"participatory medicine" entries

Technical requirements for coordinating care in an Accountable Care Organization

Report from the field by Tony McCormick

The concept of an Accountable Care Organization (ACO) reflects modern hopes to improve medicine and cut costs in the health system. Tony McCormick, a pioneer in the integration of health care systems, describes what is needed on the ground to get doctors working together.

Highlights from the full video interview include:

  • What an Accountable Care Organization is. [Discussed at the 00:19 mark]
  • Biggest challenge in forming an ACO. [Discussed at the 01:23 mark]
  • The various types of providers who need to exchange data. [Discussed at the 03:08 mark]
  • Data formats and gaps in the market. [Discussed at the 03:58 mark]
  • Uses for data in ACOs. [Discussed at the 5:39 mark]
  • Problems with current Medicare funding and solutions through ACOs. [Discussed at the 7:50 mark]

You can view the entire conversation in the following video:

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Five elements of reform that health providers would rather not hear about

Data as a platform, patient control, and partnerships are key

The quantum leap we need in patient care requires a complete overhaul of record-keeping and health IT. Leaders of the health care field know this and have been urging the changes on health care providers for years, but the providers are having trouble accepting the changes for several reasons.

What’s holding them back? Change certainly costs money, but the industry is already groaning its way through enormous paradigm shifts to meet current financial and regulatory climate, so the money might as well be directed to things that work. Training staff to handle patients differently is also difficult, but the staff on the floor of these institutions are experiencing burn-out and can be inspired by a new direction. The fundamental resistance seems to be expectations by health providers and their vendors about the control they need to conduct their business profitably.

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Comments: 5

Data in use from public health to personal fitness

HHS leadership should cause other organizations to open data.

Releasing public data can't fix the health care system by itself, but it provides tools as well as a model for data sharing.

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Health reform leaders focus on patient access to records as key barrier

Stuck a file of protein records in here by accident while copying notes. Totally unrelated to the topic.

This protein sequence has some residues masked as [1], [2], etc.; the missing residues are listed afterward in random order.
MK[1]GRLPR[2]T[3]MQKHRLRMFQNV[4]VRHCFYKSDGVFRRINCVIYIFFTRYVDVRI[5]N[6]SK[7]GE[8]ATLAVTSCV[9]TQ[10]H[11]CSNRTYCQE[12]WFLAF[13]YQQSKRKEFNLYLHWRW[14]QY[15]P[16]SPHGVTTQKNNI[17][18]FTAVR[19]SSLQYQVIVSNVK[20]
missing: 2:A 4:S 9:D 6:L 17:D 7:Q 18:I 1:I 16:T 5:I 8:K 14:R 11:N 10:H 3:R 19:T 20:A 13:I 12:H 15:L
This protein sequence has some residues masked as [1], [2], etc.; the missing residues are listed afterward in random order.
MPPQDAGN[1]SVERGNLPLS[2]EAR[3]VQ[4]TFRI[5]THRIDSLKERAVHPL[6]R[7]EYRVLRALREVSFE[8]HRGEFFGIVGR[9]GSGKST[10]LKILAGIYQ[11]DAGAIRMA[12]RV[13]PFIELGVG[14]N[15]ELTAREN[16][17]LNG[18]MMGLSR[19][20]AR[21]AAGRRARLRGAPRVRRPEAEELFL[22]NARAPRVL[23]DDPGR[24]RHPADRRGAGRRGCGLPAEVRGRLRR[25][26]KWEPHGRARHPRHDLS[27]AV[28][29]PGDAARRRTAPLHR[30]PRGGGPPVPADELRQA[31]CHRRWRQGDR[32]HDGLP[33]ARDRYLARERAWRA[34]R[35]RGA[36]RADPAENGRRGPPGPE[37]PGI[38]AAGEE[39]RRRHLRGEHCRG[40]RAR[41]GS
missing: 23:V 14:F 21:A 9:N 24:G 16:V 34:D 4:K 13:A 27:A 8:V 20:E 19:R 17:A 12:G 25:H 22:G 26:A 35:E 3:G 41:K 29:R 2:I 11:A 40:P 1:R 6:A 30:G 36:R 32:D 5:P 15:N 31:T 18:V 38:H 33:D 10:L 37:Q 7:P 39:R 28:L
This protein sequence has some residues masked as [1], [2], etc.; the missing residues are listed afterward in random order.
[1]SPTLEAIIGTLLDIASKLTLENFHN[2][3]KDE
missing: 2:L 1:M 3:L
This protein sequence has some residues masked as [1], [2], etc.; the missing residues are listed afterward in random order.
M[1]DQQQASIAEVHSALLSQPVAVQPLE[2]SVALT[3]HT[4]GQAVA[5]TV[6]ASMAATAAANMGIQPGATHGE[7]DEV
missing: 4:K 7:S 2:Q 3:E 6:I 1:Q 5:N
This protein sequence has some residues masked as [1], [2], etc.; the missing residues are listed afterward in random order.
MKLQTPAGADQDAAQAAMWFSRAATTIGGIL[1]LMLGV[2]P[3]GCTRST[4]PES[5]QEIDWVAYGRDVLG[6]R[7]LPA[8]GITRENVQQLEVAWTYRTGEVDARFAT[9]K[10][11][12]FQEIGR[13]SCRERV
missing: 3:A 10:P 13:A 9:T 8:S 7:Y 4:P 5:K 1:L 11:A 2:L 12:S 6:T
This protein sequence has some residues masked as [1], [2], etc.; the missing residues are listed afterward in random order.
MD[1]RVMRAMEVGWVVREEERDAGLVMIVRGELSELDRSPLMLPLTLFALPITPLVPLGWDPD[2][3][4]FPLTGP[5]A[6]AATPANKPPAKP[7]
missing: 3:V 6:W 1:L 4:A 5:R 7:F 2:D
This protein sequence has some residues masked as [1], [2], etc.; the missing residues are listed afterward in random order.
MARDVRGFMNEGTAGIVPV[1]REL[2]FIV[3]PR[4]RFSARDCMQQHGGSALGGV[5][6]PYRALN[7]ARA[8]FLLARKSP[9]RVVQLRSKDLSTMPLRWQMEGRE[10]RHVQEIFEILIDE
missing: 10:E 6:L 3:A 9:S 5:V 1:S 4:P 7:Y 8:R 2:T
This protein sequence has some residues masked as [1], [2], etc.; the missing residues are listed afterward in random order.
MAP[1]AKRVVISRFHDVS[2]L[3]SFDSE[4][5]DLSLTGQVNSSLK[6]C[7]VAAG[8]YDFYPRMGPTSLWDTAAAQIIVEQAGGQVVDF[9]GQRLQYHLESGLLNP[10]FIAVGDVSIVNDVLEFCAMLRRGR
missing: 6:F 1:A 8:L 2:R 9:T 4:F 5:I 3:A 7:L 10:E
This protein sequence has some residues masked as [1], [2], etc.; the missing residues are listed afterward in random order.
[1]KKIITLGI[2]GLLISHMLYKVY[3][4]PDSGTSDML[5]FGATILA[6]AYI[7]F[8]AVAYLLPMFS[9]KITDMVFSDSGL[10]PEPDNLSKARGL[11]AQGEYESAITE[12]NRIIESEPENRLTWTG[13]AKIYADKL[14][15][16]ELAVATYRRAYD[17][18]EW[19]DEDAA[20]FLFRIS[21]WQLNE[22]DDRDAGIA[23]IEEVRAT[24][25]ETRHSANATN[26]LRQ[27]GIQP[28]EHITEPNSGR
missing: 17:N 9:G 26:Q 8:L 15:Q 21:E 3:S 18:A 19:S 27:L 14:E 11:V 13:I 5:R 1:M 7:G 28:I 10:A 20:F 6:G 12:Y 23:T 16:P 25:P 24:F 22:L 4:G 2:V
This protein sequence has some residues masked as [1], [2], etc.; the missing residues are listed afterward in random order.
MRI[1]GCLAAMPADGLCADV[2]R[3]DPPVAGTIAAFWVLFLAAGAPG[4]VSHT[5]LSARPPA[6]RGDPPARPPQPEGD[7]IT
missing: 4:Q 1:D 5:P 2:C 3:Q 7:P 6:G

A convocation of trend-setters and organizational leaders in U.S. health care advised two government organizations driving health reform–the Office of the National Coordinator at the Dept. of Health and Human Services, and the Dept. of Veteran Affairs–how to push forward one of their top goals, patient engagement.

Comment: 1

Report from HIMSS 12: wrap-up of the largest health IT conference

Recalcitrant instincts that depressed me and progressive suggestions that restored me. Details DICOM, Watson, and other interesting projects.

Comments: 2

Report from HIMSS 2012: toward interoperability and openness

Two key pillars of the Stage 2 announcement are requirements to use the Direct for data exchange and HL7's consolidated CDA for the format.

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Report from Open Source convention health track, 2011

OSCon shows that open source health care, although it hasn't broken into the mainstream yet, already inspires a passionate and highly competent community.

Comments: 3
Preview of OSCON's health care track

Preview of OSCON's health care track

OSCON's health care track will focus on health IT and health data.

This year we’re looking more at what you–patients, clinicians, and researchers–can do with the data you collect, while we continue our coverage of critical IT parts of the health care system.

Comment: 1

OSCON Preview: Interview with Greg Biggers on DIY clinical trials

Opening up clinical trials can accelerate findings, reveal more data
of value to future trials, and–perhaps most important–make
participants feel really good about doing it. An interview with OSCon
speaker Greg Biggers.

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